Date of Award

8-1-2019

Degree Name

Master of Science

Department

Plant and Soil Science

First Advisor

Witrick, Katherine A

Abstract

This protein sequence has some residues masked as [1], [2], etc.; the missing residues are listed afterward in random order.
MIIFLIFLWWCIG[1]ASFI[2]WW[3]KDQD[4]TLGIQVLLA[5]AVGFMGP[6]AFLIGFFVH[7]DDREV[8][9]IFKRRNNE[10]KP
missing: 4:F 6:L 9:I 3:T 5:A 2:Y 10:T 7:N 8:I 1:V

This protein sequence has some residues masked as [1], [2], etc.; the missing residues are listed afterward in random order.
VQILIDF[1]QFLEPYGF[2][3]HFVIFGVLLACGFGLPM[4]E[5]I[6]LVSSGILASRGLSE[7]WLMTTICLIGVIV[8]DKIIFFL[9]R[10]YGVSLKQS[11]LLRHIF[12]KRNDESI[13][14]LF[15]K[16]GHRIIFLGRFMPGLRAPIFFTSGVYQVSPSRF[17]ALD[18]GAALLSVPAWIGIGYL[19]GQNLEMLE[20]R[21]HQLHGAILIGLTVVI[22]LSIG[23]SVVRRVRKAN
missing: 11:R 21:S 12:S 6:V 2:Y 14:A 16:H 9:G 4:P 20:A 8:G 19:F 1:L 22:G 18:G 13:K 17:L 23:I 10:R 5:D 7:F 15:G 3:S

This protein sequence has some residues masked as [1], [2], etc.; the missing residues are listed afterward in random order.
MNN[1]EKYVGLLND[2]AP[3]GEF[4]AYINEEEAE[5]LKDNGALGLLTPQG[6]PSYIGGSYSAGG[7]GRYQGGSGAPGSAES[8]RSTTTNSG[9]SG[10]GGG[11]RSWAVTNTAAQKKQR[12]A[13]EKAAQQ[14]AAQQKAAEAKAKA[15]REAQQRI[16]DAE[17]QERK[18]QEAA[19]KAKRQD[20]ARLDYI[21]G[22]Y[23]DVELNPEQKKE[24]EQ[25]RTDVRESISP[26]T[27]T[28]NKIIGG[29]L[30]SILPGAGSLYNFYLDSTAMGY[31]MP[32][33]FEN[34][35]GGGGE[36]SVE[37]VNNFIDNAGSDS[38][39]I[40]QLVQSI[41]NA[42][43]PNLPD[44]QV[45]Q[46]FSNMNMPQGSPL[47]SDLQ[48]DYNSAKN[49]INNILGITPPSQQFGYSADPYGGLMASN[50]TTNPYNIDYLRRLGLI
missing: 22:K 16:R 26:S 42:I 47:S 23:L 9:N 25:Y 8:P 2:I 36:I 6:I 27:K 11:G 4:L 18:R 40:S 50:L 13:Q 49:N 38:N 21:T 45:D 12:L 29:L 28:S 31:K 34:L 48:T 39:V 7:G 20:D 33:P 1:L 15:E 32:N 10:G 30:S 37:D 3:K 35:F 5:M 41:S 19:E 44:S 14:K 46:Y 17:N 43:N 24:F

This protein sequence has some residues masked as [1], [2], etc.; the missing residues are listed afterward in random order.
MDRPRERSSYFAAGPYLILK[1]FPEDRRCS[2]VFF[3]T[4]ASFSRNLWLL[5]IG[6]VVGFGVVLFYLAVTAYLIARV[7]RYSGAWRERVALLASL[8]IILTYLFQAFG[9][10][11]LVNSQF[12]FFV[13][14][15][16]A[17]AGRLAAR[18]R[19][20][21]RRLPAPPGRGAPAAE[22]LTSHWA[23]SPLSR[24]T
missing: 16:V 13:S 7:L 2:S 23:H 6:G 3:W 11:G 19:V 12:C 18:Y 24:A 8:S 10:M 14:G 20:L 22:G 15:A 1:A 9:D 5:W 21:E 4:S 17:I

Made-in-transit (MIT) is a supply chain concept for the complete or partial manufacturing or production of perishable foods while being transported to the market. Fermented foods like yogurt are ideally suited for the MIT concept, due to the fermentation period required to produce it. The period required to transport the product from the manufacturing facility to the market should coincide with the time required for the fermentation process to be completed. A 33 factorial design was carried out looking at the fermentation temperature (25°C, 30°C, and 35°C), apple fiber concentration (0.5%, 1.0%, and 1.5% v/w), and experimental treatment (vibration or no vibration to mimic that associated with transportation). Apple fiber was added to the milk matrices prior to fermentation to assist in the gel properties when the yogurt was being fermented under vibration conditions. Yogurt was manufactured using one of the three apple fiber conditions and then fermented under one of the three fermented temperatures for 48 hours before being shifted into a 4°C cold room to finalize the gelling process. The physical-chemical properties (titratable acidity, pH, whey syneresis, and texture analysis) were analyzed for all conditions. Samples were analyzed using three-way ANOVA. There were noticeable differences between the fermentation temperature and the experimental treatment on the physical-chemical attributes measured. The apple fiber had no impact. A total of 51 people participated in a hedonic testing study to look at the impact the fermentation temperature, apple concentration, and the experimental treatment had on the appearance, aroma, taste, and mouthfeel of the yogurt. Consumers found the MIT yogurt to be unacceptable based upon all attributes tested (appearance, aroma, flavor, and mouthfeel).

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